Three wolves have been killed to make way for a 'new and modern area' at Copenhagen Zoo.
Staff at the zoo in Denmark's capital said the three male wolves, who have been kept in the enclosure since the 1980s, were killed after their 40-year-old enclosure no longer met with current animal requirements.
The wolf enclosure will temporarily serve as a playground for children before becoming a part of the elephant and antelope open area.
Technical director of the zoo, Mads Frost Bertelsen, said: 'We are constantly checking our facilities, both out of consideration for the animals and with a view to the guest experience.
The three male wolves, who have been kept at Copenhagen Zoo in Denmark since the 1980s, were killed to make way for a 'new and modern area'. (Stock image)
'The wolf enclosure was 40 years old and long ago no longer met the requirements that are made today in animal welfare.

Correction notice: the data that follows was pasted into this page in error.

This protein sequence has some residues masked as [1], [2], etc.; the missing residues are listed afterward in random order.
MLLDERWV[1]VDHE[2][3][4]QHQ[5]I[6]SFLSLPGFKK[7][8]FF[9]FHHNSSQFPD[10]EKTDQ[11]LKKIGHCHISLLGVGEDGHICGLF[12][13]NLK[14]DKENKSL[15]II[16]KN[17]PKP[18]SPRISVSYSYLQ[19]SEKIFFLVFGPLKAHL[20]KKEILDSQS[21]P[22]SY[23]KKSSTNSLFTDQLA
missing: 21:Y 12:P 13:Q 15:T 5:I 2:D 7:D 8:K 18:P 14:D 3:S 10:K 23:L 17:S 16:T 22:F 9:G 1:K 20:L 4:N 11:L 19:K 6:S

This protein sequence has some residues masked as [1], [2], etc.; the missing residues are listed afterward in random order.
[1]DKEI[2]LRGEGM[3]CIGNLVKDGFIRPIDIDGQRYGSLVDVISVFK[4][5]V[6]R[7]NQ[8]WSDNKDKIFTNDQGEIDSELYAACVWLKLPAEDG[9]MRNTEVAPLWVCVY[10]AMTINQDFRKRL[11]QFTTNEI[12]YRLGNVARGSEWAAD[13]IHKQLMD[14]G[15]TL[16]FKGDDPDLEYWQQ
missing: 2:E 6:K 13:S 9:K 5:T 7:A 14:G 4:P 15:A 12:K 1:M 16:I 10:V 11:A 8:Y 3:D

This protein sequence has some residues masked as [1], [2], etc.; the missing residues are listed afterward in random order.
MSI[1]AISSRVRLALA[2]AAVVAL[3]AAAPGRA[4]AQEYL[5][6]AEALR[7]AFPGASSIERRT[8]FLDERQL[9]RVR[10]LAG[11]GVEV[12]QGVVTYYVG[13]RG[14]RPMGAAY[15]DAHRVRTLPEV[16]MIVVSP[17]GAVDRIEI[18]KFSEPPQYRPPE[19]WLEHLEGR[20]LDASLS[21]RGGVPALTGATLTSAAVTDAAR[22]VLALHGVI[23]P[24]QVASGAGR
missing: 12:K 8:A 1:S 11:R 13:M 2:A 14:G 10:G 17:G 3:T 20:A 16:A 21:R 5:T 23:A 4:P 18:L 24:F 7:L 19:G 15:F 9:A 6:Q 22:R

'Therefore the facility had to be closed so that we can create a new and more modern area. Since we couldn't put the zoo's three male wolfs anywhere else, we had to kill them. '
The zoo has said brown bears will also disappear in order to create more space for the more popular polar bears.
It comes just a year after a 23-year-old white rhino named Kurt was killed at Copenhagen Zoo 'for its own wellbeing' after losing 880lbs in three weeks.
The animal was thought to have been suffering from a skin condition called superficial nectolytic dermatitis, which primarily attacked the rhino's face, mouth and nostrils.
The enclosure will become a part of the elephant and antelope open area at Copenhagen zoo
The zoo in Denmark said brown bears will also disappear in order to create more space for polar bears. Pictured: A brown bear in Copenhagen Zoo
Vets at the zoo in Denmark's capital said severe ulcers meant Kurt had lost all desire to eat prior to his death this morning.
In 2014, the Danish zoo sparked international outrage after killing two lions and their two cubs to make way for a new male lion.
The zoo said it had to kill the two cubs as they were 'not old enough to fend for themselves' and would have been killed by the new male lion.
However the People for the Ethical Treatment of Animals (PETA) criticised the action and said the zoo had brought the animals into the world onto to 'bump them off'.